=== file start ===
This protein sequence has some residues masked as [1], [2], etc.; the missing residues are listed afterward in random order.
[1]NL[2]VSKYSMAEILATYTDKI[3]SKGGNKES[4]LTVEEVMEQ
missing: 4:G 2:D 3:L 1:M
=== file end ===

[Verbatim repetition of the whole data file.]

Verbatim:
This protein sequence has some residues masked as [1], [2], etc.; the missing residues are listed afterward in random order.
[1]NL[2]VSKYSMAEILATYTDKI[3]SKGGNKES[4]LTVEEVMEQ
missing: 4:G 2:D 3:L 1:M